“There are also risks associated with shipping, such as weather conditions and the time it takes for the coffee to arrive,” he adds.
He says there are a few roasters on the island, but that it’s not easy to roast on a larger scale to reach other markets and grow your brand – largely because of these logistical challenges.
“It’s important to have products that represent the island,” he adds. “Opportunities do exist in Roatán, but there are few specific markets for products like cold brew, so we are trying to fill that gap.”
How is tourism influencing Caribbean coffee culture?
The Caribbean has been a popular tourist destination for many years. Many islands depend on tourism as a critical source of income, so it’s no surprise that this influences the region’s coffee industry, too.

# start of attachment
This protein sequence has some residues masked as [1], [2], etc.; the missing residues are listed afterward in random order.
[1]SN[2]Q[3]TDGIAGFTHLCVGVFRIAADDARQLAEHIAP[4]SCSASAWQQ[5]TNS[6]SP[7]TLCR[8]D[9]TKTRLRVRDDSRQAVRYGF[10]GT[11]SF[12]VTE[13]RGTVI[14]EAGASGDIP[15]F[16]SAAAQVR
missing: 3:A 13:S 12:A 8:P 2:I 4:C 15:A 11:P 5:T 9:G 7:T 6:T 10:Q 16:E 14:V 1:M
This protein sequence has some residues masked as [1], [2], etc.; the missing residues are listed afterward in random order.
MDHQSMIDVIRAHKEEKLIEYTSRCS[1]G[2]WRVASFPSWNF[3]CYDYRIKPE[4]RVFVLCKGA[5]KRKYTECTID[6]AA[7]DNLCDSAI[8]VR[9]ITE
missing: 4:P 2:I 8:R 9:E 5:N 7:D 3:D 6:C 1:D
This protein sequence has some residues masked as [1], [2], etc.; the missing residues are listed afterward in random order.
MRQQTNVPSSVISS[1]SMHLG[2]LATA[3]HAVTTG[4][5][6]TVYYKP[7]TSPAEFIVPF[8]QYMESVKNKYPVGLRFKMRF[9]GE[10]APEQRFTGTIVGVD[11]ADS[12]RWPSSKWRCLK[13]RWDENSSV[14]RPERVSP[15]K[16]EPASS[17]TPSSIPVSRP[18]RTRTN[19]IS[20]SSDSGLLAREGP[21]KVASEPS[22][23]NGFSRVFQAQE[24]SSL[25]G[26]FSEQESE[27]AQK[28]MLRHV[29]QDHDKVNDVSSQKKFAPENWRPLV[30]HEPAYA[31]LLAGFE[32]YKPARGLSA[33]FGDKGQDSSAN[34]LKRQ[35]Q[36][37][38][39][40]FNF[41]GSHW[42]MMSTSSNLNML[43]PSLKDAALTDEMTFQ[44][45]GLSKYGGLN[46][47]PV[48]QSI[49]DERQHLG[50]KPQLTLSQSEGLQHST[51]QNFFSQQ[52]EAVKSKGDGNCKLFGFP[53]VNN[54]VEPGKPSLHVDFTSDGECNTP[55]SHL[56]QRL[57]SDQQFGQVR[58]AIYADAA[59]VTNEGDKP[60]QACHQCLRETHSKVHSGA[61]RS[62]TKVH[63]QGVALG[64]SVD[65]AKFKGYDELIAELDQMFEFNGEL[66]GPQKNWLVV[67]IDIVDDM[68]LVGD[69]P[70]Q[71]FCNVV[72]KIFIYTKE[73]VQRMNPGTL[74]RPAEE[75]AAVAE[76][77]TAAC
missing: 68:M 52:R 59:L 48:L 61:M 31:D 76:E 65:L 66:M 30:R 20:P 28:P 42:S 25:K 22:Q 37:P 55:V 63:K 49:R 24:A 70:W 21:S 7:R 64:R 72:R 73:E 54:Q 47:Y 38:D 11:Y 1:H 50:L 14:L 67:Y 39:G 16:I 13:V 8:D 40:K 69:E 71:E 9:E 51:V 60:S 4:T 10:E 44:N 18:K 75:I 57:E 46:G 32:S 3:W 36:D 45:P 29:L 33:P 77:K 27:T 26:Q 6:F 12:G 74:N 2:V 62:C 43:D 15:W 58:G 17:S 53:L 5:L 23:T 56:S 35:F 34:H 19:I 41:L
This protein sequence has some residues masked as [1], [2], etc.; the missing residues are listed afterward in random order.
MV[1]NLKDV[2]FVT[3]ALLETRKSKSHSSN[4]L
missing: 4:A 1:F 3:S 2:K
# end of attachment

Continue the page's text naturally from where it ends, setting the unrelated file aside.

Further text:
“Tourism in Puerto Rico has helped shape the way we think about coffee,” Gabriel explains. “There are now more diverse menus – especially in more metropolitan areas – which offer everything from traditional espresso-based drinks and cold brew, to iced coffee, plant milks, and more.”
As the region’s warm climate is more suited to iced beverages, cold brew, and coffee cocktails, many Caribbean roasters are starting to adapt in kind. Ready-to-drink (RTD) options are also becoming popular – Roa Reserve currently serves six different cold brew options, as well as using its cold brew concentrate in cocktails.
Similarly, Baraka Coffee Roasters collaborated with Ocean Lab Brewing Co. to produce a coffee stout, which is infused with Puerto Rican coffee sourced from the village of Adjuntas.
However, while coffee culture is developing in places like Puerto Rico and Roatán, Dominic says that other islands, such as Barbados, are developing at a slower pace.